Love Comes Softly (2008) A touching Hallmark movie (Western) based on the Janette Oke novel. Dale Midkiff plays the widowed hero with strength and rugged calm.
Jane Eyre (2003): Though I’ve seen and liked most of the versions of the Charlotte Brontë novel, I especially like Toby Stephens (sigh—he plays a tortured hero so well) and Ruth Wilson in this adaptation.
Anne of Green Gables (1985 and 1987) Megan Follows is a treat as Anne. I also love Road to Avonlea, particularly Gus and Felicity’s romance.
Little Women (1994) So far, this is still my favorite version of the Louisa May Alcott book. And I love Jo and Prof. Bhaer (especially as played by Gabriel Byrne).
Emma (1996, 1996 TV, or 2009 TV) I know I’m an outlier among Jane Austen fans—I love Emma. And Knightly. I enjoyed each of these productions for various reasons, though I admit my favorite is the 2009 version with Romala Garai and Jonny Lee Miller.
Persuasion (1995 or 2007) Neither of these quite captures Persuasion (the novel) for me, but I like them both. Especially because of Ciarán Hinds and Rupert Penry-Jones, respectively.
Sense and Sensibility (1995 or 2008) Can you tell I’m a Jane Austen fan? I like both of these versions. I love Alan Rickman and Emma Thompson, but I also loved the 2008 version, both the way it was adapted and the cast.
The Young Victoria (2009) Starring Emily Blunt (pre-Mary Poppins) and Rupert Friend (who also played Mr. Wickham in the 2005 Pride and Prejudice), and written by Julian Fellowes (Downtown Abbey), this is a touching, sweet romance.
Victoria (2016--) I love this ongoing show! Jenna Coleman and Tom Hughes are wonderful as Victoria and Albert, and in Seasons One and Two, the fantastic Rufus Sewell plays Lord Melbourne with devastating charm and pathos.
North & South (2004) Richard Armitage as John Thornton. (Okay, I enjoy the whole production and cast, but, really: Richard Armitage as John Thornton.) Swoon.
Pride and Prejudice (1995) One of my all-time favorites, and probably the one I’ve seen the most times, even though it’s around six hours long. Starring Colin Firth and Jennifer Ehle as Darcy and Lizzy, this is a near-faultless production.
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Did I miss any of your favorites?
December 15, 2013
Historical ~ Sweet Romance ~ Regency
From the author of the Amazon Regency Romance bestseller A Gentleman’s Daughter: Her Choice, comes Most Truly, a light, sweet jaunt into the world of Pride and Prejudice.
Colonel James Fitzwilliam is home. The war has left him weary, battle-scarred—and a free man of fortune ready to find a wife. He travels to Pemberley, his second home. There he meets Kitty Bennet. Her unexpected charms soon have him questioning his familial duty and his expectations. A fight looms on the horizon when his aunt—Lady Catherine de Bourgh—and his parents arrive with their own plans for his future.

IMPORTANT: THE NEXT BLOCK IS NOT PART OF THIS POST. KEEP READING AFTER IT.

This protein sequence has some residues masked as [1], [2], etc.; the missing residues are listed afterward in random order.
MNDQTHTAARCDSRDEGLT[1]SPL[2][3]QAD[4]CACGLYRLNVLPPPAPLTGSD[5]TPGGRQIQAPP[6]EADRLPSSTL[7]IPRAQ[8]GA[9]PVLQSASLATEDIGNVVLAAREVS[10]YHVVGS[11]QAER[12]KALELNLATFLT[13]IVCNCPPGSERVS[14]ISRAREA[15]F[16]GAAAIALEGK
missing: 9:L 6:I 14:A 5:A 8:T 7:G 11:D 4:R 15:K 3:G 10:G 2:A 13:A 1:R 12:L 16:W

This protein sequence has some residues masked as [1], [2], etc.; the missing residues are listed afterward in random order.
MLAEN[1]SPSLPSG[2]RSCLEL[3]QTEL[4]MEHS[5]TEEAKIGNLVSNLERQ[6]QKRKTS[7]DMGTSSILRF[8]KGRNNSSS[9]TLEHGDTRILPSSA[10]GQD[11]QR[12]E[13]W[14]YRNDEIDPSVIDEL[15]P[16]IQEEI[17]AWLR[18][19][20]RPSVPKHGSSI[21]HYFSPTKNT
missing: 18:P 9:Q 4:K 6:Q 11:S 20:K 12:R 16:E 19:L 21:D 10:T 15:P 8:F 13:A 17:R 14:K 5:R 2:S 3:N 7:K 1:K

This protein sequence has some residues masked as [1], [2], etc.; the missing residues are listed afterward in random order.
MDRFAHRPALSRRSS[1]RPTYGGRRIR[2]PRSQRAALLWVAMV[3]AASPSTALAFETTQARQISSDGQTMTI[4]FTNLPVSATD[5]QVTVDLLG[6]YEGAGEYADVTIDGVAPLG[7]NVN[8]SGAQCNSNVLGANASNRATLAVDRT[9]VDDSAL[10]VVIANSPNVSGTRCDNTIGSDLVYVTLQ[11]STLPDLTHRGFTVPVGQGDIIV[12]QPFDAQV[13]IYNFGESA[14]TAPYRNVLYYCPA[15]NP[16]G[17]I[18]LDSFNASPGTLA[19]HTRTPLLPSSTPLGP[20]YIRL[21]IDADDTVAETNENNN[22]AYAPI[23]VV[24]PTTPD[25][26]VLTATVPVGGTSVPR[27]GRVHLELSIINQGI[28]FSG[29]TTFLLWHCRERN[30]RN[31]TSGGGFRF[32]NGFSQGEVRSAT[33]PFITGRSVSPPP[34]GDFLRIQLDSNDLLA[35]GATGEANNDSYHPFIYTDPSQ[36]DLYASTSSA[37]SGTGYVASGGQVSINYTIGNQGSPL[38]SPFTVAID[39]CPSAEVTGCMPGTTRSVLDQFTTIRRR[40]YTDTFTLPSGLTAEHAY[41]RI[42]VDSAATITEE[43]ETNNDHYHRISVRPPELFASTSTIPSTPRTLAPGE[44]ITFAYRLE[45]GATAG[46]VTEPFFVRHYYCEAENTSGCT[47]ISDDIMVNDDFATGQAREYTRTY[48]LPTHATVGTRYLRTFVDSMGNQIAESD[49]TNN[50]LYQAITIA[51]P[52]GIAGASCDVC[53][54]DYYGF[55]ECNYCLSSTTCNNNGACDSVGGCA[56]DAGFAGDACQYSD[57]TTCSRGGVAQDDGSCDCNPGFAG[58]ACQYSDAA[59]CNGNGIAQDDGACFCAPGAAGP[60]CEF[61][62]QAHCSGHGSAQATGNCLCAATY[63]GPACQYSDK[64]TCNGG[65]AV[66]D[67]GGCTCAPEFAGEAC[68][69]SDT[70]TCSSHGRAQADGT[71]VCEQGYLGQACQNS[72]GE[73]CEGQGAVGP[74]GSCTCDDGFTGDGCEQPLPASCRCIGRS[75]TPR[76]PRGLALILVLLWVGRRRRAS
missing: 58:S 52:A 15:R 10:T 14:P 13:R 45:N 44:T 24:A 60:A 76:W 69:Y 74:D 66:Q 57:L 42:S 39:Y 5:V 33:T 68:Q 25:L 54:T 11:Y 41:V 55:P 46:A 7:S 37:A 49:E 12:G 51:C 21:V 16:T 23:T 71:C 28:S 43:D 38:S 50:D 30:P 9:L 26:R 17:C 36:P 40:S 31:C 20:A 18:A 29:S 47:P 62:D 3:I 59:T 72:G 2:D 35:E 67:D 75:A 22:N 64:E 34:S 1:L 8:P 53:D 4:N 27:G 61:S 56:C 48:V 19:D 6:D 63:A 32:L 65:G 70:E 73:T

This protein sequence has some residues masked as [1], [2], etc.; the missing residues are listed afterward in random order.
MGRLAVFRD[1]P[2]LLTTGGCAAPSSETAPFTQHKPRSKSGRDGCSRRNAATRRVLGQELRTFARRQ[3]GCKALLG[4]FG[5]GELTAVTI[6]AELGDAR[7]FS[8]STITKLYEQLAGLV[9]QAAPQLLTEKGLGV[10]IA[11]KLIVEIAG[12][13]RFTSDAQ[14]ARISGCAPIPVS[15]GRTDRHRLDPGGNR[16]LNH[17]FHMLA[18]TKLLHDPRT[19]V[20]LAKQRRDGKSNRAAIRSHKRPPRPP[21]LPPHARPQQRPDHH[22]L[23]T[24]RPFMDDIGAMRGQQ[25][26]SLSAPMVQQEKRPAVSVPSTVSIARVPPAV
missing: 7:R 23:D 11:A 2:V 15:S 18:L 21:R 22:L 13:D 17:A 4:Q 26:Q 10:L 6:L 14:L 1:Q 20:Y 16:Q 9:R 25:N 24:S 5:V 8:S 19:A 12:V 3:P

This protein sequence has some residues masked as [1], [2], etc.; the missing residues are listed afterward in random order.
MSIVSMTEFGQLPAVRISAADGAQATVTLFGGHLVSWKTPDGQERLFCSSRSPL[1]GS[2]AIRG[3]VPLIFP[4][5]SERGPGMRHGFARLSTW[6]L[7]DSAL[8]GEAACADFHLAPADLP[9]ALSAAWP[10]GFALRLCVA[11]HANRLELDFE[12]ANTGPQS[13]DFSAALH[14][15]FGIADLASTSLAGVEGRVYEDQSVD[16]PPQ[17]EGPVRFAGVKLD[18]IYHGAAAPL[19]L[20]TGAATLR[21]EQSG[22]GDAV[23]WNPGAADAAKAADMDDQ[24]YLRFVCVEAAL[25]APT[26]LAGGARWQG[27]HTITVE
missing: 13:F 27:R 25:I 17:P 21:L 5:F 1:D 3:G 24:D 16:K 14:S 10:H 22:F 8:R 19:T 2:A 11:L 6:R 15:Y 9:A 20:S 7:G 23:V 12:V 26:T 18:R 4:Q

Kitty Bennet has found happiness. At Pemberley, she has improved herself and formed true friendships with her sister Lizzy and Georgiana Darcy. Kitty is captivated by the gentlemanly Colonel Fitzwilliam. But she will not be silly over a redcoat again, and she will not risk her happiness—or his family’s displeasure—for his attentions. Colonel Fitzwilliam, Darcy, Lizzy, and Georgiana have their say, and Kitty learns a new lesson—love will find you at Pemberley.
Reina M. Williams writes sweet Austen-inspired and fairy tale romances. She loves period dramas, cooking, baking, and reading. She has a B.A. in History and did graduate study in English Literature. A California native, she lives in the San Francisco Bay Area with her two sons, who hope to someday take a research trip to England with their mom.
I’ve had a great life.
I met my life-partner (now husband) Mark when I was twenty-three, and was finally able to marry him in 2008. We lived in Hawaii for a year, started our own business, and work most days in our sweats, making the commute from bedroom to office in about ten seconds.
I am a lucky bastard.
When I started writing at the tender age of ten, I had no idea where this whole author thing would go. I also had no idea I was gay, though looking back, there were signs. I hated sports, loved stuffed animals and had no problem mixing Barbies in with my Star Wars action figures. :P
As I have often mentioned, my writing career, which I thought would take off in my mid twenties with my first novel submission, quickly crashed back to earth when all ten publishers rejected me. I often wonder how things would have gone if I had stuck with it back then - if I had picked myself up and kept going. I was at WorldCon last year and went to a panel with an author who started about the same time - and now she has legions of fans (and in a possibly related role, sits on panels at World Con).
Is it possible to be immensely thrilled for someone and insanely jealous of them too?
Now back to the lucky bastard part.
In 2013, I decided to get back into writing after my husband kicked me in my writer's ass. I was griping about having lost momentum once again, and he turned to me and deadpanned “The only thing stopping you from writing is you.”
Holy bat signal, Robin!
He was absolutely right, and he was also telling that he was okay with me spending the time I needed to write, and to finally get myself published.
Now here we are, six years on, and I have almost thirty published works to my credit, including six novels. “Ithani,” which came out today, caps my first trilogy, and my second one wraps in October.
I’m writing what I always wanted to - diverse, exciting sci fi and fantasy - and although I’m not making bank (yet), I have a bunch of loyal readers who love what I do.
Did I mention that Mark and I will celebrate our twenty seventh anniversary in April?
I’m breathing. I’m writing. And I’m living with the man of my dreams.
I really am a lucky bastard.